Attorney General Launches Statewide Investigation Into Catholic Dioceses Handling of Sex Abuse Cases
The California Attorney General's Office has launched a statewide investigation into Catholic Dioceses over the handling of child sexual abuse allegations -- a broader inquiry than was first known.
A spokesman for the California Catholic Conference confirmed Friday that all 12 Catholic dioceses in California were mailed letters from the AG's office this week, instructing them to either preserve or hand over documents related to abuse handling.
In a written statement to LAist/KPCC, Tracey Kincaid, communications director for the Diocese of Orange, said the inquiry is welcomed.
"The California Attorney General's Office has advised Catholic Dioceses within the State of California that it is reviewing their handling of allegations of abuse of minors," Kincaid said. "The Diocese of Orange is voluntarily and fully cooperating with this important work, consistent with its unwavering commitment to transparency and justice."
The Diocese of San Bernardino's Spokesman John Andrews confirmed receiving a letter from the Attorney General. "But it did not request that we produce documents related to child abuse reporting law, as was requested of the Archdiocese of Los Angeles," Andrews said. "In our letter, we were asked to preserve these documents, in case they are requested in the future."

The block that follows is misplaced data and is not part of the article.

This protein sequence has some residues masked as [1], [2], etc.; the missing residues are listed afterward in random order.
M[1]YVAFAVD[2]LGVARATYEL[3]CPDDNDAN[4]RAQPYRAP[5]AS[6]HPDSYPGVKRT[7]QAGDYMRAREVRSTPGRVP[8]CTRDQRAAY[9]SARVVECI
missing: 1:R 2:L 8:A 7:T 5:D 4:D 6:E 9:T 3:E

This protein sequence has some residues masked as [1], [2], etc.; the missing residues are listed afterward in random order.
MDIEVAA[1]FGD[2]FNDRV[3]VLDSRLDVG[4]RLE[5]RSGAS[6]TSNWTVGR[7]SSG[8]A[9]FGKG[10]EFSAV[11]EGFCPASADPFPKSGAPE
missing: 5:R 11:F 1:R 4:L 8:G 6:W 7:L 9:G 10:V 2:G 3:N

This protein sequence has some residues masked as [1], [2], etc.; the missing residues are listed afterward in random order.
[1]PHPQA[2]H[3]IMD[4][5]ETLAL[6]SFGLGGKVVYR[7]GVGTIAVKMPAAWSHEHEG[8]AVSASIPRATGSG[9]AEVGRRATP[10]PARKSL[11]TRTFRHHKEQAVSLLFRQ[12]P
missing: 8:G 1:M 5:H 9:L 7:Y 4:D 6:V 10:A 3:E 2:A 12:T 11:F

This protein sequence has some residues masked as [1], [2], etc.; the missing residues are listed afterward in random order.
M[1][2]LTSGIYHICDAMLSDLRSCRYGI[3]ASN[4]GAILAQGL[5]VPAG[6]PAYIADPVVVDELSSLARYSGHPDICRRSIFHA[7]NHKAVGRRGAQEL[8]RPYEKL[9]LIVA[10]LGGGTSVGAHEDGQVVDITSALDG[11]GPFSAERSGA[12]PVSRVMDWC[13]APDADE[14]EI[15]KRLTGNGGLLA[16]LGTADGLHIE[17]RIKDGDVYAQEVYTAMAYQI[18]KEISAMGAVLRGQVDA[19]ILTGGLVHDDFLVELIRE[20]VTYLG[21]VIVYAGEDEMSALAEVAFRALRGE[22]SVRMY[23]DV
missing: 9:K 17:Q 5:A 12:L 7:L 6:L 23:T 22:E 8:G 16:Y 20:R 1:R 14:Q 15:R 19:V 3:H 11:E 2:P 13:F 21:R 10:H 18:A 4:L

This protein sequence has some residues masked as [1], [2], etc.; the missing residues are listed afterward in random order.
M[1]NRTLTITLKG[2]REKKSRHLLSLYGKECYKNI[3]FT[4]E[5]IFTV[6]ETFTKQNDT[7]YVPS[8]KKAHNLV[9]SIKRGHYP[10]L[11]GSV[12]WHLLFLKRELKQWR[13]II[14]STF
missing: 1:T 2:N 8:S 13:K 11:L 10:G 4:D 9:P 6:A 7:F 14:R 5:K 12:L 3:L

Child abuse survivors and legal advocates cheered Friday's announcement.
"It's about damn time that we get a look into what really has happened and how they've handled it," said Manny Vega, who says he's been pushing for a statewide investigation after experiencing sex abuse by a priest in Los Angeles as a child. "Because time and time again, the Church has failed at every level. They have a systemic problem within the Catholic Church of not being able to tell the truth. Hopefully this gets us closer to the truth."
The Los Angeles Archdiocese, the largest Catholic jurisdiction in the country, has paid out more than $740 million in clergy abuse settlements, in cases related to specific predator priests.
But Mike Reck, an attorney with Jeff Anderson and Associates who represents clergy abuse victims, said California's investigation won't just hold abusers accountable, but the church leaders who protected them.
"It's not just focusing on individual perpetrators," Reck said. "It is scrutinizing the coverup and the conspiracy of silence at the highest levels."
News of the expanded inquiry comes after the Los Angeles Times first reported that Attorney General Xavier Becerra wrote a letter the Catholic Archdiocese of Los Angeles dated Thursday requesting that church officials preserve documents.
In November, Becerra invited clergy abuse victims from across the state to come forward with information.
If you believe you’ve been a victim of or have information regarding incidents of sexual abuse by clergy members in California, please report it at: https://t.co/ysZXkLKX51— Archive - Attorney General Becerra (@AGBecerra) November 7, 2018
The CA DOJ is gathering information from the public regarding complaints of this nature in California.
A spokesperson from the Archdiocese of Los Angeles also confirmed the attorney general's review and pledged to cooperate.
Becerra's press office declined to comment.
5:15 p.m.: This article was updated with additional reporting.
This article was originally published at 1:45 p.m.